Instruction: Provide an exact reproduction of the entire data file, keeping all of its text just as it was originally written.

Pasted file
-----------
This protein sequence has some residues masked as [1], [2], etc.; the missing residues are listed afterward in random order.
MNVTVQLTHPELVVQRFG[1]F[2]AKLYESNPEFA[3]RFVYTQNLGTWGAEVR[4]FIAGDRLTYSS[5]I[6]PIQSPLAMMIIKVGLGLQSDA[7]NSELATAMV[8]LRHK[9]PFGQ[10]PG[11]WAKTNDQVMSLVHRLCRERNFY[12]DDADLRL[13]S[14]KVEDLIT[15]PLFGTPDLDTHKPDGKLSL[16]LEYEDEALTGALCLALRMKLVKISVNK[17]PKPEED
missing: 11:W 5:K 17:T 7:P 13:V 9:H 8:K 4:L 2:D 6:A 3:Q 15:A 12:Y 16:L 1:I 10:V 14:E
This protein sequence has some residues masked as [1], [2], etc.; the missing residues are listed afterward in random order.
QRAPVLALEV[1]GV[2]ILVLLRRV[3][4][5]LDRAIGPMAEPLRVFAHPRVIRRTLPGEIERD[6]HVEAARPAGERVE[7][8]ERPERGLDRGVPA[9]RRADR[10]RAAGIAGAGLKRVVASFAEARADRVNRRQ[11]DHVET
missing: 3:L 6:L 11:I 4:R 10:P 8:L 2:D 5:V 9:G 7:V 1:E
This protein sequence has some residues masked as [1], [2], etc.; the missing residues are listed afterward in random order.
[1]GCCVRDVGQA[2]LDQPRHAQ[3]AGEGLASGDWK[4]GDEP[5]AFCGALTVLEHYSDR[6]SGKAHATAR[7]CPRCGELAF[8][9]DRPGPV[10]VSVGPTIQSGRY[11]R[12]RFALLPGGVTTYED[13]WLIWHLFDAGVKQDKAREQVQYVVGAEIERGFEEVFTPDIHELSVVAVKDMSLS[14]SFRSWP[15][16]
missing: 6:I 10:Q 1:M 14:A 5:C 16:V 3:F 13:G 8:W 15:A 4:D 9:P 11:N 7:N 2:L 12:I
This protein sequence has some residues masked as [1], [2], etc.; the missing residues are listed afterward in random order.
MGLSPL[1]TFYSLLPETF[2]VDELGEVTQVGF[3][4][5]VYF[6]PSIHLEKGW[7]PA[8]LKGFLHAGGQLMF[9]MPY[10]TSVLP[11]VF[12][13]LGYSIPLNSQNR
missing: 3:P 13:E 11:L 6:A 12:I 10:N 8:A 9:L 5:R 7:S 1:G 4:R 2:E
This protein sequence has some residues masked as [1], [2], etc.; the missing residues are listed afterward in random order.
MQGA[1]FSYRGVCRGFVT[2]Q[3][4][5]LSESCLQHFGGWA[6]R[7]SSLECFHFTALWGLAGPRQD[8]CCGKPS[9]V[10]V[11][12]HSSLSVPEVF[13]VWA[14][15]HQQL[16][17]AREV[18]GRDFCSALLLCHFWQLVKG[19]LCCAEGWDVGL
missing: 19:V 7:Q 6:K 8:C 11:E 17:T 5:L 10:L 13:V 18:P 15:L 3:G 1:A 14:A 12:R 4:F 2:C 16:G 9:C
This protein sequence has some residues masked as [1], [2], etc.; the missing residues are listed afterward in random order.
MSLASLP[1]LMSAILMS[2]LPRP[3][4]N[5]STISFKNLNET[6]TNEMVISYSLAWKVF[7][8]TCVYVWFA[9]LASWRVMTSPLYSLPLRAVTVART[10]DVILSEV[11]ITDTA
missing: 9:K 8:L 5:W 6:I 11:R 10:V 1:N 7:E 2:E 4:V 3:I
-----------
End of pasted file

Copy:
This protein sequence has some residues masked as [1], [2], etc.; the missing residues are listed afterward in random order.
MNVTVQLTHPELVVQRFG[1]F[2]AKLYESNPEFA[3]RFVYTQNLGTWGAEVR[4]FIAGDRLTYSS[5]I[6]PIQSPLAMMIIKVGLGLQSDA[7]NSELATAMV[8]LRHK[9]PFGQ[10]PG[11]WAKTNDQVMSLVHRLCRERNFY[12]DDADLRL[13]S[14]KVEDLIT[15]PLFGTPDLDTHKPDGKLSL[16]LEYEDEALTGALCLALRMKLVKISVNK[17]PKPEED
missing: 11:W 5:K 17:T 7:P 13:V 9:H 8:K 4:L 2:D 6:A 3:Q 15:A 12:Y 16:L 1:I 10:V 14:E
This protein sequence has some residues masked as [1], [2], etc.; the missing residues are listed afterward in random order.
QRAPVLALEV[1]GV[2]ILVLLRRV[3][4][5]LDRAIGPMAEPLRVFAHPRVIRRTLPGEIERD[6]HVEAARPAGERVE[7][8]ERPERGLDRGVPA[9]RRADR[10]RAAGIAGAGLKRVVASFAEARADRVNRRQ[11]DHVET
missing: 3:L 6:L 11:I 4:R 10:P 8:L 2:D 5:V 9:G 7:V 1:E
This protein sequence has some residues masked as [1], [2], etc.; the missing residues are listed afterward in random order.
[1]GCCVRDVGQA[2]LDQPRHAQ[3]AGEGLASGDWK[4]GDEP[5]AFCGALTVLEHYSDR[6]SGKAHATAR[7]CPRCGELAF[8][9]DRPGPV[10]VSVGPTIQSGRY[11]R[12]RFALLPGGVTTYED[13]WLIWHLFDAGVKQDKAREQVQYVVGAEIERGFEEVFTPDIHELSVVAVKDMSLS[14]SFRSWP[15][16]
missing: 6:I 10:Q 1:M 14:A 5:C 16:V 3:F 13:G 8:W 15:A 4:D 9:P 11:N 7:N 2:L 12:I
This protein sequence has some residues masked as [1], [2], etc.; the missing residues are listed afterward in random order.
MGLSPL[1]TFYSLLPETF[2]VDELGEVTQVGF[3][4][5]VYF[6]PSIHLEKGW[7]PA[8]LKGFLHAGGQLMF[9]MPY[10]TSVLP[11]VF[12][13]LGYSIPLNSQNR
missing: 3:P 13:E 11:L 6:A 12:I 10:N 8:A 9:L 5:R 7:S 1:G 4:R 2:E
This protein sequence has some residues masked as [1], [2], etc.; the missing residues are listed afterward in random order.
MQGA[1]FSYRGVCRGFVT[2]Q[3][4][5]LSESCLQHFGGWA[6]R[7]SSLECFHFTALWGLAGPRQD[8]CCGKPS[9]V[10]V[11][12]HSSLSVPEVF[13]VWA[14][15]HQQL[16][17]AREV[18]GRDFCSALLLCHFWQLVKG[19]LCCAEGWDVGL
missing: 19:V 7:Q 6:K 8:C 11:E 17:T 5:L 10:L 13:V 18:P 15:L 3:G 1:A 14:A 12:R 4:F 2:C 16:G 9:C
This protein sequence has some residues masked as [1], [2], etc.; the missing residues are listed afterward in random order.
MSLASLP[1]LMSAILMS[2]LPRP[3][4]N[5]STISFKNLNET[6]TNEMVISYSLAWKVF[7][8]TCVYVWFA[9]LASWRVMTSPLYSLPLRAVTVART[10]DVILSEV[11]ITDTA
missing: 9:K 8:L 5:W 6:I 11:R 10:V 1:N 7:E 2:E 4:V 3:I